According to the American Pharmacy Purchasing Alliance, medication errors are relatively common in pharmacies. Of course, mistakes can lead to every consequence, from minor illness to death. But the harm these errors cause patients is very much avoidable. We will address why these errors occur in this article and ponder solutions to prevent mistakes.
Errors Occur – Why?
Possible causes of pharmacy errors are numerous and varied. Mistakes can happen from when the doctor prescribes to the point where the patient takes the medication. Here is a shortlist of where things can go wrong:
- Prescribing the incorrect medication.
- Prescribing the correct medication but dispensing the wrong dose.
- The pharmacist fails to identify the potential for dangerous complications, especially the harmful interaction of drugs taken by the patient.
- The pharmacist fails to counsel patients on the possibility of detrimental side effects of their prescribed medicines.
- The advertising or marketing occurs of defective or unsafe medications.
Patients put faith and trust in their pharmacies and pharmacists, so to say that the potential for error is concerning is a vast understatement. Let’s look at the contributing factors to these errors a little more closely.
- Pharmacists work very long hours. Pharmacist and pharmacy technician shifts in retail locations are usually 12 hours per day. During that time, pharmacists can fill, on average, 300 to 450 prescriptions. This pressure to fill as many medications as quickly as possible can lead to errors.
- Training is sub-par. Studies have looked at the training provided in retail pharmacies and have found it short compared to the importance of the role pharmacists play in patient health. There is not enough time spent on mentoring or training.
- Pharmacy Technicians lack sufficient supervision. Technicians are the right hand of pharmacists and do much of the leg-work in filling prescriptions: measuring, labeling, and dispensing. With the busyness of many pharmacies, the techs’ proper supervision can fall short.
- Inadequate communication with prescribing physicians. On both sides of the prescription equation, time demands prevent adequate communication between doctors and pharmacists. Relayed communication from doctors to their receptionists to the pharmacy technician to the pharmacist can be a recipe for an error along the way.
- Automated Systems can be confusing to some. Phone systems set-up to speed up filling and refilling prescriptions can fail to help older (less tech-savvy) patients. Reliance on these systems can lead to confusion and error.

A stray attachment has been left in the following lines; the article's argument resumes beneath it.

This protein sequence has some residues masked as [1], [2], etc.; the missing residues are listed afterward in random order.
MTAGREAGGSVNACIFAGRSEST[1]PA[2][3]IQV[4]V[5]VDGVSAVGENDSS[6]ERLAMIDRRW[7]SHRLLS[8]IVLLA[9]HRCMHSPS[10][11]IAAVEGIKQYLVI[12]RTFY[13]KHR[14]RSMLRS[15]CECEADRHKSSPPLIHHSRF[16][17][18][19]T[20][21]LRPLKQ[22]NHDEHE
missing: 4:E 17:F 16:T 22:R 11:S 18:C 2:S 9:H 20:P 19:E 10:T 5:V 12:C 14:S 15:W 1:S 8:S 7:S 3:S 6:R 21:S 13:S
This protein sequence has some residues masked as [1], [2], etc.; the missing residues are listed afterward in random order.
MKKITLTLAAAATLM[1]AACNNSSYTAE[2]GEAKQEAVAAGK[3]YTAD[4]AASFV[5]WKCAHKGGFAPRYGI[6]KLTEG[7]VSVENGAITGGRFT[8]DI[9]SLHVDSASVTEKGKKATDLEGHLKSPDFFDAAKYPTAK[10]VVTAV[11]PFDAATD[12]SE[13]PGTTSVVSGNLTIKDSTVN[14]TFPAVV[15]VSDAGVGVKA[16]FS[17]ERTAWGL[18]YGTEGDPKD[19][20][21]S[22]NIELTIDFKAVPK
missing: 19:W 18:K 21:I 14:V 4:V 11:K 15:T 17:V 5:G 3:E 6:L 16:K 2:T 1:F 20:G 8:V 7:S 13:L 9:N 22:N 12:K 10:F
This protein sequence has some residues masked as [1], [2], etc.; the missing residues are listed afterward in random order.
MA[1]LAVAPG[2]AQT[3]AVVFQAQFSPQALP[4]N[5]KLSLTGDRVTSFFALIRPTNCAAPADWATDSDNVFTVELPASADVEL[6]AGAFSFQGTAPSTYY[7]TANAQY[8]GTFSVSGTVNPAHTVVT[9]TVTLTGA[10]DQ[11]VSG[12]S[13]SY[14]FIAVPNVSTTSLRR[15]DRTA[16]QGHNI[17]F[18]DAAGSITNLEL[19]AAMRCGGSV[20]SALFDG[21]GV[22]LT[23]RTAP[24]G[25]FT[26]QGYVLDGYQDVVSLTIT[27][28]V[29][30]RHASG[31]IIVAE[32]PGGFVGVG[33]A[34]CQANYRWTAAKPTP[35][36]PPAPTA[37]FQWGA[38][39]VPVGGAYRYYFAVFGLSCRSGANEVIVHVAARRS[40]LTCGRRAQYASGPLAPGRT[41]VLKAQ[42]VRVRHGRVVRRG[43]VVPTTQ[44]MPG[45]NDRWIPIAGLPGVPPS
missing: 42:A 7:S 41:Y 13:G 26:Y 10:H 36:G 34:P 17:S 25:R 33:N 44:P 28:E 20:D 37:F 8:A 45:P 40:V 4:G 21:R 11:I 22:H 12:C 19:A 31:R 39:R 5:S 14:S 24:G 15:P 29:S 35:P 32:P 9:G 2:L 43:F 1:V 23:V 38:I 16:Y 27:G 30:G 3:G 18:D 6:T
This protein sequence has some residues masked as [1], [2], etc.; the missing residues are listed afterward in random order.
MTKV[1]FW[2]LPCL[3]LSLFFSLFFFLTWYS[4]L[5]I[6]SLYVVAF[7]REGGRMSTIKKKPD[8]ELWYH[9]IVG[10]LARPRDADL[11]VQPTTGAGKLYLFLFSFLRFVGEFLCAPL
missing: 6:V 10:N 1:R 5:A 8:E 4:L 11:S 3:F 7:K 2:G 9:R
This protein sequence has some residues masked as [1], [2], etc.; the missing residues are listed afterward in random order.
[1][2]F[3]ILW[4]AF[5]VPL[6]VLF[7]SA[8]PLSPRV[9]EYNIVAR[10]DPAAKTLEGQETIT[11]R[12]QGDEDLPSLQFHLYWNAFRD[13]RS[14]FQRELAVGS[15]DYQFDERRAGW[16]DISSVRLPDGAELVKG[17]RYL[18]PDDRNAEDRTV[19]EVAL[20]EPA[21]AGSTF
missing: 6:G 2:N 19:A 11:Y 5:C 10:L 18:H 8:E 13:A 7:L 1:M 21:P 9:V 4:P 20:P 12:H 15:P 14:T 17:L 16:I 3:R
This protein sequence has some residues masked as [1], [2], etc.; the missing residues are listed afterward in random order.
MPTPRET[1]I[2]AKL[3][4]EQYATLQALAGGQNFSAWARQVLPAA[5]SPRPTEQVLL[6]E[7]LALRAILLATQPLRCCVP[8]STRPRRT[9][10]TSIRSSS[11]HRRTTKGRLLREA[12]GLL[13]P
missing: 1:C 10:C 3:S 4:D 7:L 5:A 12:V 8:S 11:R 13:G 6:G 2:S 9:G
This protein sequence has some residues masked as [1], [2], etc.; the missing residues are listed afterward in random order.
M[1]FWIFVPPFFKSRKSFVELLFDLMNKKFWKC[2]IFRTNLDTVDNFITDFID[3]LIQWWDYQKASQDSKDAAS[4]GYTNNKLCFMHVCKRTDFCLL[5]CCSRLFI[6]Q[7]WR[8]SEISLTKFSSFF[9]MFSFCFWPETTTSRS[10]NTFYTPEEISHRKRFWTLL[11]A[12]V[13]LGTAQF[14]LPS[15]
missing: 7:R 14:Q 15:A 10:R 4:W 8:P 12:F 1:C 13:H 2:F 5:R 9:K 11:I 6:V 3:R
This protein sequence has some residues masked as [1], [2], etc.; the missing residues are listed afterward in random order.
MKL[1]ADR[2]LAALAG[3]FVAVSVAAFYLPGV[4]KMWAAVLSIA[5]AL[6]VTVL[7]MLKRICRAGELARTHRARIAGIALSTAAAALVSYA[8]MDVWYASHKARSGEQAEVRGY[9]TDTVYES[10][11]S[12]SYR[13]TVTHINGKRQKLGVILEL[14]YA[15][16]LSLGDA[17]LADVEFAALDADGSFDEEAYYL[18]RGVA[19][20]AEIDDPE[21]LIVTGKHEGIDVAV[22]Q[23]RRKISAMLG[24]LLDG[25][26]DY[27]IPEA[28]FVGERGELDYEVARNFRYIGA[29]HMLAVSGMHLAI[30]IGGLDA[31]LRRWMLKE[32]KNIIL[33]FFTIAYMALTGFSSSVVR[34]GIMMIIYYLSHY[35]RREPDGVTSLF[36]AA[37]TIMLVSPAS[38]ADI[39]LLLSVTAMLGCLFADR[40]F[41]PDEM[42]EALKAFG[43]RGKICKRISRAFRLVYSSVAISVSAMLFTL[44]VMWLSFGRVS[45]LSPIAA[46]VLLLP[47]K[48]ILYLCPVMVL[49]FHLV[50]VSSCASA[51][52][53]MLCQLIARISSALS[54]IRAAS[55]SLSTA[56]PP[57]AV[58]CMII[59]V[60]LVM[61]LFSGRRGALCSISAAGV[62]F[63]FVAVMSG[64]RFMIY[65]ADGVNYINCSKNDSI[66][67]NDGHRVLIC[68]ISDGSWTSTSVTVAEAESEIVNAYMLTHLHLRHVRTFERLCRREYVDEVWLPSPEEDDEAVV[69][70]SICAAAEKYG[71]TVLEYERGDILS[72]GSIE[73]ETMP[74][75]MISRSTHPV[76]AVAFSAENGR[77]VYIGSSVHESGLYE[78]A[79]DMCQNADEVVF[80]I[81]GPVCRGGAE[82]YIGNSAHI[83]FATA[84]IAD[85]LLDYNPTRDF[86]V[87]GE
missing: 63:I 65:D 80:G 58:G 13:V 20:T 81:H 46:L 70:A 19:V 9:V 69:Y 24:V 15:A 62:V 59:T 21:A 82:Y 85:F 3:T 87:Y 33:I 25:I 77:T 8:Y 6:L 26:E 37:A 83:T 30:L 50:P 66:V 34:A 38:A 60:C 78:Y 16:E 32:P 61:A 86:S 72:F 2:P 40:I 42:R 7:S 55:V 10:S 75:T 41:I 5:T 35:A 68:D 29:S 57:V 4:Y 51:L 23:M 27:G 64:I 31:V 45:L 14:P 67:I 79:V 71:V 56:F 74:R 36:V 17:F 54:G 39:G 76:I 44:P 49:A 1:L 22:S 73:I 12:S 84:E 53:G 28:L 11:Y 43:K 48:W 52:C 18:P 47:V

How Can Errors Be Prevented?
The following list meets the errors listed above head on and should be considered in the quest to get rid of all pharmacy related errors.
- Proper staffing in place. The busyness of a pharmacy should be evaluated, and proper staffing should be maintained so that pharmacists and the technicians who help them have the opportunities for breaks and never feel they have to rush an order.
- A “double-check” system should be in place. One of the most significant errors is in the transcription of the prescription. Having a system where two people evaluate the medication and the dose with the receiving patient’s attributes is another way to ensure patient health and safety.
- Question illegible prescriptions. The prescribing doctor should verify anything unclear to the pharmacist about a written prescription. A pharmacist should not guess or assume.
- Don’t skip patient counseling. Whether the patient is asking for counseling should not excuse skipping this critical step. Freely provide information on how often to take the medication, with or without food, and common side effects as the patient is checking out.
It should go without saying that pharmacists never intentionally set out to harm a patient. Pharmacy retailers need to set them up for success so that they can take the extra time and care to do their job well for the sake of all patients.
If a pharmacy error has harmed you, contact our board-certified attorneys to evaluate your case: The Kennedy Law Firm, 713-425-6445. You may order a FREE copy of our book, “Making Pharmacies Pay for Their Errors,” to learn more about taking action because of a prescription error.